Monthly Archives: July 2014

“Ignored and mis-represented repeatedly”: Treatment of survivors of sex industry violence and supporters, at the 2014 AI Australia National Annual General Meeting (NAGM)

Abolish Prostitution Now!

July 17, 2014

Letter of complaint regarding the unfair treatment of survivors of sex industry violence

and supporters, at the 2014 AIA National Annual General Meeting (NAGM)

This is a letter of formal complaint to the Amnesty International Australia Board.

We, members of Amnesty International Australia, believe that at the recent NAGM, there were some serious concerns that need to be addressed by Amnesty branches and membership.

Survivors of sex industry violence, who were speaking at the NAGM and presenting resolutions, were:

  • ignored and mis-represented repeatedly,
  • placed in psychologically harmful situations,
  • denied prior information about the situation they would be placed in (despite actively seeking it) and
  • treated differently from other guest speakers who were talking about other human rights violations.

Amnesty International Australia invited Scarlet Alliance to participate in two workshops at the 2014 Human Rights Conference, as well as give a 2-minute presentation at the NAGM. This was…

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– Can one do this? Thoughts on scientific credibility after reading Susanne Dodillet’s book “Är sex arbete?” (Is Sex Work?)

Good resource re prostitution in Sweden and misinformation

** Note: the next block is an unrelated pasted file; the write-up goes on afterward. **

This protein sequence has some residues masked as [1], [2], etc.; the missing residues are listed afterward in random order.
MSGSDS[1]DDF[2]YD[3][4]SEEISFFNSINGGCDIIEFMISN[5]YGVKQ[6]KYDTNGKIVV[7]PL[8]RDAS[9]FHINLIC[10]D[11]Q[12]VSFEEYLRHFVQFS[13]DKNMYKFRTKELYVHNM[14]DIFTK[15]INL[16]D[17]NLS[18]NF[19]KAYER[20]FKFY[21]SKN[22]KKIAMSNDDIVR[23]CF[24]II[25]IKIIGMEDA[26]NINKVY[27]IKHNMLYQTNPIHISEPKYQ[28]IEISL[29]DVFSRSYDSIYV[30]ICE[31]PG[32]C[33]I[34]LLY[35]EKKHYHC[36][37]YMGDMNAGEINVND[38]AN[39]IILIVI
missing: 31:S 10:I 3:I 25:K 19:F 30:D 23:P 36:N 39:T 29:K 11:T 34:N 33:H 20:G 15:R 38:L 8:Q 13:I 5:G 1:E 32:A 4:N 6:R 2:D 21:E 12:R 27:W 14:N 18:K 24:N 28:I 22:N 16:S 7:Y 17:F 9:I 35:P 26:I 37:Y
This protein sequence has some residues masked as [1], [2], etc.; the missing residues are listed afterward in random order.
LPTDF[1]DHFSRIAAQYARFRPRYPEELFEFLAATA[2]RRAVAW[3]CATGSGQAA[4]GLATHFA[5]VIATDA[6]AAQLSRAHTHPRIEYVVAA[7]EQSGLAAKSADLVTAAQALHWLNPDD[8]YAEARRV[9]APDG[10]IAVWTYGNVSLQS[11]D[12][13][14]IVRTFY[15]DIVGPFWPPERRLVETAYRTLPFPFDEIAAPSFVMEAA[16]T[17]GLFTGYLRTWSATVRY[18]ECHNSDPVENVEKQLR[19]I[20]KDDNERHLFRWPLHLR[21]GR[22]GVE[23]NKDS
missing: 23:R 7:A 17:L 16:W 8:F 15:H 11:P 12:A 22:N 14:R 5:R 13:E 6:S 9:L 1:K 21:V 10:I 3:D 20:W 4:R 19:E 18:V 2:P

By Sven-Axel Månsson (March 12, 2009)

Source: http://www.socialpolitik.com/far-man-gora-sahar/

The subject of the book, which is a dissertation on the history of concepts, is a comparison of German and Swedish prostitution policy since the 1970s. The background is that these two countries have chosen different paths. Germany has implemented an active legalization of prostitution. In 2001, Parliament passed a law which has the declared objective of integrating prostitution into society. The Act regulates the prostitutes’ relationship with the law in various fields. Simply put, you could say that it treats prostitution like any other job. Sweden has chosen a different policy. Since 1999, it has decided, among other things, to prohibit the purchase of sexual services in order to curtail the prostitution industry.

In the introduction of her thesis, the author argues that her purpose is not to reject any of these laws, without understanding why these countries’ legislators came to…

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